Impressions of China
I’ve been meaning to record some thoughts on China, having been working here cumulatively maybe a couple months, mainly based on observations around Shanghai. I’m not trying to imply particular insight, just what struck me. People tell me I look at things differently than most, and in insightful ways.
They wiped out most physical and architectural remnants of their history, apparently with the goal of modernizing. Their cities are all modern — mostly more modern than America’s — but you see almost no buildings older than twenty years old. I was surprised in Shanghai when a friend described hundred-year-old buildings as old. Her country goes back thousands of years and mine a couple hundred, yet my city’s old buildings are older.
France is the most visited country. They understand the value of maintaining tradition. If you make every city like every other city, why would people visit?
All stairways and bathrooms smell like old cigarette smoke.
People are not uniformly fat here, like in America. Even average looking people look more attractive because they don’t cover their bodies with fat.
Their train stations and airports are big, beautiful, and clean. I posted earlier about America and how its “leadership” neglects its infrastructure. China’s train stations remind me of how we destroyed one of our most beautiful train stations — Manhattan’s old Penn Station. At the same time China is destroying its architectural heritage it’s building a shining new future. Odd choices — too bad they didn’t decide to hold on to some of it while modernizing the rest.
If they offer you orange juice, they probably mean orange soda or a Tang-like chemical concoction.
The skies are almost always hazy. I don’t know if that’s the weather, pollution, or something else, nor if it’s all the time or just coincidentally when I’m around. In any case, I see blue skies about once a month. You don’t notice it, but when you think about it, you can miss blue skies. And I don’t know what to think about tens or hundreds of millions of people seeing blue skies only once a month or so.
Any clean open surface they fill with clutter. No buildings, for example, have large sweeps of open space. Everything is cluttered. It’s like a web page in the early internet before people started to value white space. Come to think of it, their web pages are cluttered too. They don’t go for clean. I think this is an official government page, for example.
I can’t tell what makes nice restaurants nice. Sometimes my coworkers tell me they’re taking me to a special place, but they all have the same made-in-Chine furniture and flatware, the decor never changes from plastic-y chintz, and each dish has a pool of oil at the bottom. I’ve loved the food, though. At least the tastes and textures. Too much oil for my taste. Still, unlike many (most?) “restaurants” in the U.S., all the restaurants I’ve eaten at seem to start with fresh vegetables, not frozen cardboard boxes packed at an Applebee’s factory and shipped for reheating.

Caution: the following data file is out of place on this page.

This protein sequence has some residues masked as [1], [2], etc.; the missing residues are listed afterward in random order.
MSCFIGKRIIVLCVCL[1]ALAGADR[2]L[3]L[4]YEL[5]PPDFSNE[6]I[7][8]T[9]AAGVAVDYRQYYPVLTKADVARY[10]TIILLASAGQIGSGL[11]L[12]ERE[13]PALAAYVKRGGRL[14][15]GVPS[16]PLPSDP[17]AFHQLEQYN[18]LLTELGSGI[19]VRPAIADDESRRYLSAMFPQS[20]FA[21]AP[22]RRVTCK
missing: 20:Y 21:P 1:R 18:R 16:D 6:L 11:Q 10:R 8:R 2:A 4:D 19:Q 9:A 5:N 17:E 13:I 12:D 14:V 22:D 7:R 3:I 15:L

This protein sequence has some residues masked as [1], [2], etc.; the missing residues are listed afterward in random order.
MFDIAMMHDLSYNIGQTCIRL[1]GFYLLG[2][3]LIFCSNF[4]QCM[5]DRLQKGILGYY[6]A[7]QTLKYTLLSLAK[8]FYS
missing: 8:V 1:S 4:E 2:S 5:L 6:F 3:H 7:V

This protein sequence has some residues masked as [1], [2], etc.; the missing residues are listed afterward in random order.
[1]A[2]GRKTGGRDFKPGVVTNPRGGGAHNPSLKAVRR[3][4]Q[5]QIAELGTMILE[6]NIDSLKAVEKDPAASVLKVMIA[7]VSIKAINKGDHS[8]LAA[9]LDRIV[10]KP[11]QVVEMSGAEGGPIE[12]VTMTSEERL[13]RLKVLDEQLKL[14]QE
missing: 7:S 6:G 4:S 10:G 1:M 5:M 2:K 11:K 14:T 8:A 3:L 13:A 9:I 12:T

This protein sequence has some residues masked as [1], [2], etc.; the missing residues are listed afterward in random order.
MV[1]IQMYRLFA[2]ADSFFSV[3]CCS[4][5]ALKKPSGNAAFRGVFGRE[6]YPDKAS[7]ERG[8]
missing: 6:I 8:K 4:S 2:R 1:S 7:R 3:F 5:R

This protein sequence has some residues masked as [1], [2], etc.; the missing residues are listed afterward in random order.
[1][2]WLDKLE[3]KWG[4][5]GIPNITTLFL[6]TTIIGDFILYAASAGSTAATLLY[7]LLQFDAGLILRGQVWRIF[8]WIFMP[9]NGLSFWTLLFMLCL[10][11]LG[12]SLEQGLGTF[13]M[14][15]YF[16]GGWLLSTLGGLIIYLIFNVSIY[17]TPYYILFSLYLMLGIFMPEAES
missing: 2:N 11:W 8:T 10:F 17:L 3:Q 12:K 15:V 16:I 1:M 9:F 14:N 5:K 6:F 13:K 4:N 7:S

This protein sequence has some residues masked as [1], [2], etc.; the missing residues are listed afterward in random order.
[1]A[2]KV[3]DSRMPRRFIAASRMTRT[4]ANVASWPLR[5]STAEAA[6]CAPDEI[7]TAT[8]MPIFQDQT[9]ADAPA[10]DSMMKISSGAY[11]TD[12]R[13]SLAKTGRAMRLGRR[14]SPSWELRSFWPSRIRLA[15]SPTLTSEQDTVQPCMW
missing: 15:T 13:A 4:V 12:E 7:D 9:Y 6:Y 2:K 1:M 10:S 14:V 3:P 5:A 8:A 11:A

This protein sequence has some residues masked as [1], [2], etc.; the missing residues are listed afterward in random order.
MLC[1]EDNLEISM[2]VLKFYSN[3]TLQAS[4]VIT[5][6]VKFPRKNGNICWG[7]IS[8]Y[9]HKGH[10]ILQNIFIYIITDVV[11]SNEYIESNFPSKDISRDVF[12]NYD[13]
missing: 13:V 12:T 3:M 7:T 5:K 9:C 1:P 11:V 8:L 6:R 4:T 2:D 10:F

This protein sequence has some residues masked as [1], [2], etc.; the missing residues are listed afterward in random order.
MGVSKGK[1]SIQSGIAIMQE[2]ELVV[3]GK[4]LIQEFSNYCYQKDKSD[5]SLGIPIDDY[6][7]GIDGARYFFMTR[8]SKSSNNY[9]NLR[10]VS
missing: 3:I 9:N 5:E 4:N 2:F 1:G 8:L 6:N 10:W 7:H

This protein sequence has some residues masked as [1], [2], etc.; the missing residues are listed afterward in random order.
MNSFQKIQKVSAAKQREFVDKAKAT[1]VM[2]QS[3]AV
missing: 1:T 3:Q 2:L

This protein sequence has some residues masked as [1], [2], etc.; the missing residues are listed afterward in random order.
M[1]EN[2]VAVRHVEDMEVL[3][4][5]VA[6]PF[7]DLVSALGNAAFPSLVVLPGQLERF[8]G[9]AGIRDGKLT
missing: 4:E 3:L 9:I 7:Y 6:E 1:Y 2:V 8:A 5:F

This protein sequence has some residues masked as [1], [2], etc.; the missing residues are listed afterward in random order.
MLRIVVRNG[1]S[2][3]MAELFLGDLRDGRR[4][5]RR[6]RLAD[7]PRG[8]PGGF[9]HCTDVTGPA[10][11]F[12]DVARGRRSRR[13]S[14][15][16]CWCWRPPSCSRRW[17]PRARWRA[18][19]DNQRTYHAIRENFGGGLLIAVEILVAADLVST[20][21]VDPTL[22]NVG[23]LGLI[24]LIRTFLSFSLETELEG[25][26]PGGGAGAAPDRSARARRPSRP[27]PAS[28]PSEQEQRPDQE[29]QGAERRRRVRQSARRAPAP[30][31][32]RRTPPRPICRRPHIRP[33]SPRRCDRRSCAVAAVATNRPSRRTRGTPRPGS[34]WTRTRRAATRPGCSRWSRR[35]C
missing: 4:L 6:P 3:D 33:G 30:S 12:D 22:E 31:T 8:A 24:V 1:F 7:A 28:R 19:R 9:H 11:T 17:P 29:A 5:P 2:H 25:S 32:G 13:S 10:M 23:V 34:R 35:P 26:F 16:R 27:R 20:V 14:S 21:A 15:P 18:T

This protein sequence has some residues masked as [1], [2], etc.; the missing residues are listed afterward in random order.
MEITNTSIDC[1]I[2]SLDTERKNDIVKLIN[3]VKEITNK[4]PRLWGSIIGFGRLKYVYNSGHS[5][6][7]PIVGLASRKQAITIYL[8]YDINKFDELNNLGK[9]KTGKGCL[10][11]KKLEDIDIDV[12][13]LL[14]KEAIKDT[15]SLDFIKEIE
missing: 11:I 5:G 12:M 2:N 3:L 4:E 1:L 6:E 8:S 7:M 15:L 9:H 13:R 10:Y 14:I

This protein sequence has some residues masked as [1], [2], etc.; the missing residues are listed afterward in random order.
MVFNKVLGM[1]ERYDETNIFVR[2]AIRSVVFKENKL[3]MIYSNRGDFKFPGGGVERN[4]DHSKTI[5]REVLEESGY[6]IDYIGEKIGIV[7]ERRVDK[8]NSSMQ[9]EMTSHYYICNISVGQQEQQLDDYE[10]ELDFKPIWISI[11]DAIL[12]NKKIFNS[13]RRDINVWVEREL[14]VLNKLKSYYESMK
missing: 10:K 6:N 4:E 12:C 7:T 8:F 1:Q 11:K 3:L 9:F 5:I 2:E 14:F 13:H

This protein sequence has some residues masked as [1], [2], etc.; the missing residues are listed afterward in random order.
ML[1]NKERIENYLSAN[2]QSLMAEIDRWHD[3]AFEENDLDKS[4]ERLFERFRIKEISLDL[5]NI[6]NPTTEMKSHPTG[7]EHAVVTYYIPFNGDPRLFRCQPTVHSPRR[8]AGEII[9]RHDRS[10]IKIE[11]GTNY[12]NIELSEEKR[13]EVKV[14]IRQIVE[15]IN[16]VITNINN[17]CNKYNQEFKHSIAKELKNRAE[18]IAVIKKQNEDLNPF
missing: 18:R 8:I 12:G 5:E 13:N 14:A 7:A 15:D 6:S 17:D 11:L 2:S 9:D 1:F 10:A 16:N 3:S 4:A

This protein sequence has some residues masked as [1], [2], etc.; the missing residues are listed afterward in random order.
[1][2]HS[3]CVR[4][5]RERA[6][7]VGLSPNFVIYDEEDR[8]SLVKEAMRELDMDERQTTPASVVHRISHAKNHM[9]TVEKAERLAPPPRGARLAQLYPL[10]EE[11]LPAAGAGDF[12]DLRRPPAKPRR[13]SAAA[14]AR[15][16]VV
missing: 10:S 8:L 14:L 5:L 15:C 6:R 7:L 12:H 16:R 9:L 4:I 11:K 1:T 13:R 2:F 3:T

They have a lot of so-called see-through apartment buildings — buildings whose structure looks mainly built, but have no interiors, just concrete shells. I don’t know if they plan to finish them so people can move in.
They don’t mind each other having their cell phone ringers on full volume even in closed spaces where the extra noise is unnecessary. They’ll pick up calls in the middle ofÂ meetings and meals. Nobody has a problem with it.
In all my time here I’ve heard one, maybe two, loud sirens. I feel safe everywhere. In New York we hear sirens several times daily but I don’t feel any more safe. Cops here don’t tell you what to do. In New York, and most places in the U.S. I feel, cops intimidate citizens. Of course they can be helpful, but I think of them as attempting to intimidate you with unchecked authority. I don’t get that sense here, and I don’t just mean as they relate to me, but how they behave with Chinese too.
Many buildings have facades that look like (sorry for a possibly obscure reference) the buildings whose design by Howard Roarke Peter Keating destroyed in an old black-and-white movie of the Fountainhead I regrettably saw. Those buildings in the movie were comically garish. He tried to make them pretty by ignoring they purposes and making them look like old classics, like the Parthenon. They seem to do that a lot here — like they make tall apartment buildings look like western houses.
Here’s a small still showing how Keating put cookie-cutter facades on otherwise cutting-edge buildings. You have to look hard to see the classical Greek portico.
I’ll find and post a picture of the Chinese western-type design I’m talking about.
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